Many offshore species are often attracted right to the transom by good trolling teasers. As long as you have the maximum action you can comfortably handle and control within your spread, size really doesn't matter. Small teasers will attract hungry fish directly to them. Really large teasers attract curious fish to see what they perceive as being a fellow predator that might be chasing his next potential meal. Hopefully, the predator you attract will then drop off the teaser and be attracted to your baits. I actually prefer the biggest teasers possible because there is less chance that the fish will hit the teaser itself and simply leave disappointed. I personally just want to attract predator fish to get closer to my trolling lure spread. Also, a bigger teaser is going to be easier for the predator to sense from a distance.

What type of teaser works best?

All teasers tend to help attract fish. Some have different methods of doing it.

 
 

A mirrored teaser creates a huge flashing through the entire water column that can cause a fish to be attracted to the spread. On certain bright days, this can be a very effective method of getting them to look at your lures.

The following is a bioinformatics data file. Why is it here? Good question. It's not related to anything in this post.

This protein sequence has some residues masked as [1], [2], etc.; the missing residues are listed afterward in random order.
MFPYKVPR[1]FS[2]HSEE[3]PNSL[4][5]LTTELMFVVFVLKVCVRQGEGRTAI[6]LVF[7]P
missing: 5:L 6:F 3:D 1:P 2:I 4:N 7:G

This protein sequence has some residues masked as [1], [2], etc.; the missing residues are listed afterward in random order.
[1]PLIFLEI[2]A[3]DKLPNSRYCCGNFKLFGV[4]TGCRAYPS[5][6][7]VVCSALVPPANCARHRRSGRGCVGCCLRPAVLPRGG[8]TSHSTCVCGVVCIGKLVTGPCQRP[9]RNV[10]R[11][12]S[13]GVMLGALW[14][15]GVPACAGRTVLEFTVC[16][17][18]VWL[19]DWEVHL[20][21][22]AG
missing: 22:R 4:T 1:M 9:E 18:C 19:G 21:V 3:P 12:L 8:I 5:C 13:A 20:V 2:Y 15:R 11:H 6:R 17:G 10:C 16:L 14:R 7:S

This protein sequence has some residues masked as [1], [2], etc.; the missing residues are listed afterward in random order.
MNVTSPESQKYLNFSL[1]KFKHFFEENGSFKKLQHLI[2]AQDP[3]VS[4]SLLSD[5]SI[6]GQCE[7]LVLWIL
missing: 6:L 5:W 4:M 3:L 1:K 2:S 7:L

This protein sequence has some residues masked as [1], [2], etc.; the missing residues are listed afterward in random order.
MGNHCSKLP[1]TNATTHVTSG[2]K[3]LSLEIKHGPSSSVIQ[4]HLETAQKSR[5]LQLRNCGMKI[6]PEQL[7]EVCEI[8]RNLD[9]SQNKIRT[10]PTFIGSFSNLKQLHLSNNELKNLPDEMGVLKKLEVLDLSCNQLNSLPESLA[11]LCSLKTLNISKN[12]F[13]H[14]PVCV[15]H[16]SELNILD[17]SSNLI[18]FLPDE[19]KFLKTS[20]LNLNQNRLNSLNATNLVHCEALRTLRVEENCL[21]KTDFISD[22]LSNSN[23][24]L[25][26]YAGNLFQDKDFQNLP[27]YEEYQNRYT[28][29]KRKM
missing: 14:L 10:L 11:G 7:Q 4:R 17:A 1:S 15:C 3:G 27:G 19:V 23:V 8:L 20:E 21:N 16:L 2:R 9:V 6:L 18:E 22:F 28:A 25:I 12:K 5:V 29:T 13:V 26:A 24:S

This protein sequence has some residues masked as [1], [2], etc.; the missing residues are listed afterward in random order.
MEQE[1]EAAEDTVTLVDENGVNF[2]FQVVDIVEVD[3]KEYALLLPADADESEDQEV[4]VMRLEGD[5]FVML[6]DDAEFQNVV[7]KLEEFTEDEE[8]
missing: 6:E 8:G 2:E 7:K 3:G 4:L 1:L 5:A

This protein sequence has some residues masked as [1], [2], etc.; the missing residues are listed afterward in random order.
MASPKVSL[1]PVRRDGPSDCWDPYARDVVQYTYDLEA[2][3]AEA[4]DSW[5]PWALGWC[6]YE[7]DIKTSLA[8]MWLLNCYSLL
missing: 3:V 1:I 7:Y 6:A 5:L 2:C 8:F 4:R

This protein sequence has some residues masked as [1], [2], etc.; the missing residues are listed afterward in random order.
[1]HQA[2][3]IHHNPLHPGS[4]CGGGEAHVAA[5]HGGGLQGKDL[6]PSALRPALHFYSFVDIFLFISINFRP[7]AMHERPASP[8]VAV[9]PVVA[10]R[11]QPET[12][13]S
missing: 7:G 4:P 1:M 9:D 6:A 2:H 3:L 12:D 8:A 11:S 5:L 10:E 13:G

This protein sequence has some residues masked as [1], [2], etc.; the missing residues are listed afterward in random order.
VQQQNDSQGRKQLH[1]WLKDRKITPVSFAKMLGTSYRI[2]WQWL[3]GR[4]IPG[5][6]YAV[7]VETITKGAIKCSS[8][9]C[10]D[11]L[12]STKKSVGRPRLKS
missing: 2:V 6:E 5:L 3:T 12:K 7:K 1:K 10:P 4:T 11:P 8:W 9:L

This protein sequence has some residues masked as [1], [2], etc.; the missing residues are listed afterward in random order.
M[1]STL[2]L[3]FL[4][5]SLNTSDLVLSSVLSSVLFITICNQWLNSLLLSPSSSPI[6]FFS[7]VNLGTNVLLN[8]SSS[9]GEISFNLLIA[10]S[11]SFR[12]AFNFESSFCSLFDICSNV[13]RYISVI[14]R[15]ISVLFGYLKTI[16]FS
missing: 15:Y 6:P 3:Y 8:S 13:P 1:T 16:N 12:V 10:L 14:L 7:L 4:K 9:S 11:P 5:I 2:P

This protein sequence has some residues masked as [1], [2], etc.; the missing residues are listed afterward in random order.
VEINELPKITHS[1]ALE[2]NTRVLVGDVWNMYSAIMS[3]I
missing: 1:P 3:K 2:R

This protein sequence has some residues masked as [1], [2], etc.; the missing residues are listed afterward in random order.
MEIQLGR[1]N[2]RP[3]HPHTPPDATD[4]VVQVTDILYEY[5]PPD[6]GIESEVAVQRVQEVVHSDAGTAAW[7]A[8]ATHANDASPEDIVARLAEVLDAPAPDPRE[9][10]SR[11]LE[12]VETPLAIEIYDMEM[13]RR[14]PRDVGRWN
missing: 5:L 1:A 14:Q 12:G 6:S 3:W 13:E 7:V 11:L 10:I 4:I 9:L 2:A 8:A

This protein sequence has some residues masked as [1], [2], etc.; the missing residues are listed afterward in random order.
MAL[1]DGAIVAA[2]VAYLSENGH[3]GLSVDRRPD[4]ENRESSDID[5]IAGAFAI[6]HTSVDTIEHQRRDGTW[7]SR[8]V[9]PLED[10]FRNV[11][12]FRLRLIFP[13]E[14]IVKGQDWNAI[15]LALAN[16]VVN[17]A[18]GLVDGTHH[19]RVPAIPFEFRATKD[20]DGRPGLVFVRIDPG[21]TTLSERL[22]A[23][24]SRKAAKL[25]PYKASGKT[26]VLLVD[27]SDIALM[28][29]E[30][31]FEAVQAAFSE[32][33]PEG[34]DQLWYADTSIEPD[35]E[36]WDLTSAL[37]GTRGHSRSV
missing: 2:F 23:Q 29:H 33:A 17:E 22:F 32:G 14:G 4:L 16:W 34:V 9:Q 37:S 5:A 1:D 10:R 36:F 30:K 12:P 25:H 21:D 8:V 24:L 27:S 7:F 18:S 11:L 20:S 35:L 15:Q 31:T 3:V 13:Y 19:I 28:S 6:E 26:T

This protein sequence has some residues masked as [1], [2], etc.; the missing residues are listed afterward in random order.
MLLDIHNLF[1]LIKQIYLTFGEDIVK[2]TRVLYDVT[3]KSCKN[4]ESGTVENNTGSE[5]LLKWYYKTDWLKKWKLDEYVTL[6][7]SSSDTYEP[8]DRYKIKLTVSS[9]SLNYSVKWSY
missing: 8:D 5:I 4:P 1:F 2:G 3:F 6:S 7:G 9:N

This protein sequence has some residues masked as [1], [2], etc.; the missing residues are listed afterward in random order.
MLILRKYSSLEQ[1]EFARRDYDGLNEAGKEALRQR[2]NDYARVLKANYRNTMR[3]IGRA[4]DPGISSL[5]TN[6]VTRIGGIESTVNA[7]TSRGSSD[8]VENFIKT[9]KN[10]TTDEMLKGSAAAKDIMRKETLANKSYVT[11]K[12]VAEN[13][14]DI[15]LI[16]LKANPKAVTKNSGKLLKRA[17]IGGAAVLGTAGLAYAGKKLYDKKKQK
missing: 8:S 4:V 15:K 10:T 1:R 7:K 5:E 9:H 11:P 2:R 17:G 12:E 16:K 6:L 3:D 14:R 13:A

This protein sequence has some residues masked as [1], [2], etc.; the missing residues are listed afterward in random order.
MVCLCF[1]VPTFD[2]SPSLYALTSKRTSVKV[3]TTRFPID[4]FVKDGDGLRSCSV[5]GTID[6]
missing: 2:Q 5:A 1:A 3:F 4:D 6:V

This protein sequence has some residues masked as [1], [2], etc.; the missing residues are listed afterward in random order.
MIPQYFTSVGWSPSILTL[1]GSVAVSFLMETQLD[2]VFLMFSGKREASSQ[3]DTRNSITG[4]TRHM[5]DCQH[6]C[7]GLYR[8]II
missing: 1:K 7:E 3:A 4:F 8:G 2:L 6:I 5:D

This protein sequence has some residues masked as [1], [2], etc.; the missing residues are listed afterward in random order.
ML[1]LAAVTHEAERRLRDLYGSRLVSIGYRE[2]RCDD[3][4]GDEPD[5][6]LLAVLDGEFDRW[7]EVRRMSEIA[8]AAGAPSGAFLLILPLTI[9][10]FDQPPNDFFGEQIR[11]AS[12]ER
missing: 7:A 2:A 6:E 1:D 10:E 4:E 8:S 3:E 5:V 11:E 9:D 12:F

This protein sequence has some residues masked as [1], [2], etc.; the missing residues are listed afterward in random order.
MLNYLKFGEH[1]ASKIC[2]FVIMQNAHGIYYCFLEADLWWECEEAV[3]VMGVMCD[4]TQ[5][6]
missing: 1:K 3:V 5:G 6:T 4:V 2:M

Extremely large lures also make great teasers, especially the ones that have a very erratic action and tend to look like an excited fish. Other predators are going to be in a hurry to get in on the "frenzy". Pull large teasers hookless and on the lightest leader that you feel comfortable with in order to get the most of the action that was designed into that lure.

 

Strings of small flashing spinners or small lures (often called daisy chains) in a row look very much like a school of baitfish. When you mix this with a lot of other activity within a spread, this can look very inviting to a hungry cruising predator looking for a quick lunch.

  Artificial "birds" - that wobble and splash on the surface tend to tell the fish that something is going on right in the immediate area. They usually determine that it's worth the effort for them to investigate further.
  Large brightly colored boards cut in the shape of a fish and boat fenders painted up to look like a large fish all do one important thing. They tell predators that there is currently "life happening" at this location and it is going to be worth expending the energy to check it out.
 

I had a friend that once twenty years ago actually trolled a giant truck hubcap as a teaser. He still swears that it brought up lots of fish. I even once used a string of coke cans as a teaser and I can tell you that it worked exceptionally well before the aluminum shredded into pieces from the force of the water. Anything that will attract attention can be a great teaser.

If you want to get the most out of your offshore trolling lures.......... first you need to get the most out of your teasers!

 
     
 

Editor's Note: Dave Reed was the former owner of both Eye Catcher Lures and Hatteras Lures for 20 years and specialized in innovative and unique custom hand made offshore lures, teasers and rigging. Currently Dave is working as a website designer and fishing guide in Canada.